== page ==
Tuesday, December 02, 2008

A Future Without Fatalism

People often confuse temporality and modality -- thinking that what 'will' be, 'must' be. This is simply a mistake. To illustrate, let Q be the proposition that tomorrow I φ. Distinguish:

(i) The actual truth of Q.
This is just to say that I will happen to φ.

(ii) Determinism about Q
This adds the claim that the conjunction of some past state P0 and the laws of nature L together entail that I will φ. Not only is Q actually true, but its negation is inconsistent with P0 & L. So in this sense I must φ. But I may retain some causal responsibility, in the sense that if I had been different, so would have been the outcome. It's merely the case that (given P0 and L) I could not have been different in the first place.

(iii) Fatalism about Q
This adds the yet further claim that Q is robustly overdetermined, such that I still would have ended up φ-ing even if my thoughts, desires, and intentions had somehow been different. So even various alternative past states P1, or P2, etc., when conjoined with L, entail Q. If it hadn't happened the one way, it would have happened some other way. This yields a much stronger sense in which I 'must' φ: even had things been different, my φ-ing could not have been avoided.

These various modalities are often confused. So it is important to be clear that just because something will occur, does not mean that there is any stronger sense in which it 'must' or is 'guaranteed' to occur. If you know beforehand, it may be 'certain' in an epistemic sense. But that is of no interest here; what matters is the metaphysical question of how things are in themselves. Compare the past: we may have certain knowledge that some past event E occurred, but that alone does not mean that E itself was in any way guaranteed or 'fated' to occur. As things turned out, E did occur, but that fact is obviously compatible with the claim that things could have turned out differently. And exactly the same is true of future events, such as my φ-ing. Actuality does not imply necessity; 'is' (or 'will') does not imply 'must'.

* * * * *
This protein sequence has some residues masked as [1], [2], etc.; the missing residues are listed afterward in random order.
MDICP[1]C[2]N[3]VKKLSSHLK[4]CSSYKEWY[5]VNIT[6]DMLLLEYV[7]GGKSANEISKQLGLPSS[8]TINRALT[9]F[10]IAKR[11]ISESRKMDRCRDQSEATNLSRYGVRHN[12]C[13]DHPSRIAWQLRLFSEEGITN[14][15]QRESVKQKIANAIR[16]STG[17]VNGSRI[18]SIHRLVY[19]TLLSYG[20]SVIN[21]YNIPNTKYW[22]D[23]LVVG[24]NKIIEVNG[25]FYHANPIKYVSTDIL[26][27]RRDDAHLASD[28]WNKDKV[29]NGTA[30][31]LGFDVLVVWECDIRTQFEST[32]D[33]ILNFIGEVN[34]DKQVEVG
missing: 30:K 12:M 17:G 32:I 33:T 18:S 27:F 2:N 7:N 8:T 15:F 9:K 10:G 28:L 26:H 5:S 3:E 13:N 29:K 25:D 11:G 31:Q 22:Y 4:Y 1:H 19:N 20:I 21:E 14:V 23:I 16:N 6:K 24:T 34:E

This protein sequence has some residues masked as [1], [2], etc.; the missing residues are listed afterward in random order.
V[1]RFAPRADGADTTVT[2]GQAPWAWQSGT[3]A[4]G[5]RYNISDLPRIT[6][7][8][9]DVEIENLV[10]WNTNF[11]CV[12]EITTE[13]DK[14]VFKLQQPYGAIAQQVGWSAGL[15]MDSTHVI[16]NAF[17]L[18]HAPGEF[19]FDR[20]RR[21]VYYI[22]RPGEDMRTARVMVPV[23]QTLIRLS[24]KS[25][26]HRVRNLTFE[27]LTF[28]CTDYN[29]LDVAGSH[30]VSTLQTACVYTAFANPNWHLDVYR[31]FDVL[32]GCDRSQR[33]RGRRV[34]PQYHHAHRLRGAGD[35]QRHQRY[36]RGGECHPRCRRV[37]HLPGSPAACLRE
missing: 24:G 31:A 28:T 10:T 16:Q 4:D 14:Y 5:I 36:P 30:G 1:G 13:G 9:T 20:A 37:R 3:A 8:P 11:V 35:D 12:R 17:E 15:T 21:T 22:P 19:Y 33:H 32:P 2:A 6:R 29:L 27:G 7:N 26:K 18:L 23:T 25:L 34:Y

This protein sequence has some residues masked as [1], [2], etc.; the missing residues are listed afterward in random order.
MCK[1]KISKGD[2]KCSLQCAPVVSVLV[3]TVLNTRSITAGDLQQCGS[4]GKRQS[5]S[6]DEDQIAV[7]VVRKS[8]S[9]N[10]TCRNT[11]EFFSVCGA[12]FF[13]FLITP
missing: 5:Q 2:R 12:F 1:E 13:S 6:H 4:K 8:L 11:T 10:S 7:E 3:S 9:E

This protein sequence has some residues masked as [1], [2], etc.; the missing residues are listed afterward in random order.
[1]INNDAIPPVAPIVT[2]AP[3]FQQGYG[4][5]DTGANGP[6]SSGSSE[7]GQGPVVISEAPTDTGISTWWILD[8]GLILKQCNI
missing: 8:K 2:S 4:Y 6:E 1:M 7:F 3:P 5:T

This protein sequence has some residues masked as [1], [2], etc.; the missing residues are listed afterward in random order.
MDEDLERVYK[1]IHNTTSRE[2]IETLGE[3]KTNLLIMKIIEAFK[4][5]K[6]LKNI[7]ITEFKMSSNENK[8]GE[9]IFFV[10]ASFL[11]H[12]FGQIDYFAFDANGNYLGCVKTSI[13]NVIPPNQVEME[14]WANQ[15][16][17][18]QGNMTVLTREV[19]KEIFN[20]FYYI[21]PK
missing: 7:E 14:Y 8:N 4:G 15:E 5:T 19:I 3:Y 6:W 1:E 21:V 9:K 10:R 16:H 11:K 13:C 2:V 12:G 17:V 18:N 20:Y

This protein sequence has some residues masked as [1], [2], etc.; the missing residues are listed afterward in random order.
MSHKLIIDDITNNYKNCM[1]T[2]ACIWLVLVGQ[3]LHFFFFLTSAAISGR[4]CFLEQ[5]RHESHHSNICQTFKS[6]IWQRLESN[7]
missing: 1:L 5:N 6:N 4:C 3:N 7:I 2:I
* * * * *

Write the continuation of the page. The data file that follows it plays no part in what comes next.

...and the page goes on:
(In practice, others will rarely be in a position to safely assert 'Richard will φ' in advance unless I am unable to do otherwise. After all, how else can they be so sure? I might change my mind -- especially if I overhear them, I might change my mind simply to prove them wrong! So, in practice we are used to 'will' assertions being correlated with 'must' facts. This practical correlation might help explain why we are so easily tempted to conflate the two ideas, but clear thinking requires us to disentangle such associations.)

One may object (as did my confused past self, circa 2004): "If Q is true, then I cannot actually fail to φ, for that would render Q false, contrary to the assumption." But this is deceptive rhetoric. It is true, but utterly trivial, that one cannot hold the truth of Q fixed and at the same time make it false. But there is no substantive necessity here. For all that's been said, it might be entirely within my power whether I φ, and hence whether Q is actually true or false. If Q is actually true, then that's just to say that I won't actually fail to φ, but it says nothing about what I could have done. Don't let the order of words on the screen fool you: the direction of explanation flows from my contingent action to the truth of the proposition. (Q is true because I φ. It would get things backwards to think that I φ because Q is somehow antecedently true.)

A related caution: it may be true (now) that tomorrow I φ. But that makes it sound like the truth exists prior to the event. This is, again, a mere quirk of language. To say it's true that tomorrow I φ is simply to say that tomorrow I φ. It's a claim about tomorrow's events, and whether it's true or not depends entirely on those events. If it turns out that I φ, then we can say it was "true" all along. But you shouldn't be tempted to read anything deeper into such claims. (In particular, it's not to say the future truth is somehow 'contained within' or derivable from the present state of affairs -- determinism is a further claim!)

A final source of confusion stems from conflating descriptive and rigidly designating interpretations of 'the actual world'. Let '@' rigidly designate what philosophers call "the actual world" (and what really means the actual world-description, or a complete list of all the propositions that happen to be actually true). Now one might worry that it's a necessary truth that Q is true in @ -- or that 'actually Q' expresses a necessary truth. So we lack the power to change what's true in the actual world (@); but the actual world is the world we care about, so (the argument goes) we lack the only power we ever cared to have.

Can you spot the fallacy? We are not essentially concerned with @ -- in itself, @ is a mere world-description, a way the concrete universe could be. What we care about is the concrete universe, and how it turns out. In particular, if the universe turns out as @ describes (so that @ is the "actual world[-description]") then we care about that, for the universe's sake. Note that the power we're really concerned with is the power to change the universe, not some particular description thereof. In short: we can't change the description (de re) of the universe, but we can change the universe itself so that it meets a different description. And of course it's the latter power that we really cared about all along.


  1. While I'm sympathetic to much you say here one thing seems wrong. It is not the case that if I know X and X is a future fact that it has only epistemic and not metaphysical consequences. This has long been discussed in the literature and is pretty crucial for a significant aspect of the free will debate.

    That's not to say we shouldn't distinguish will from must. But the problem is more equivocative senses of the word determinism.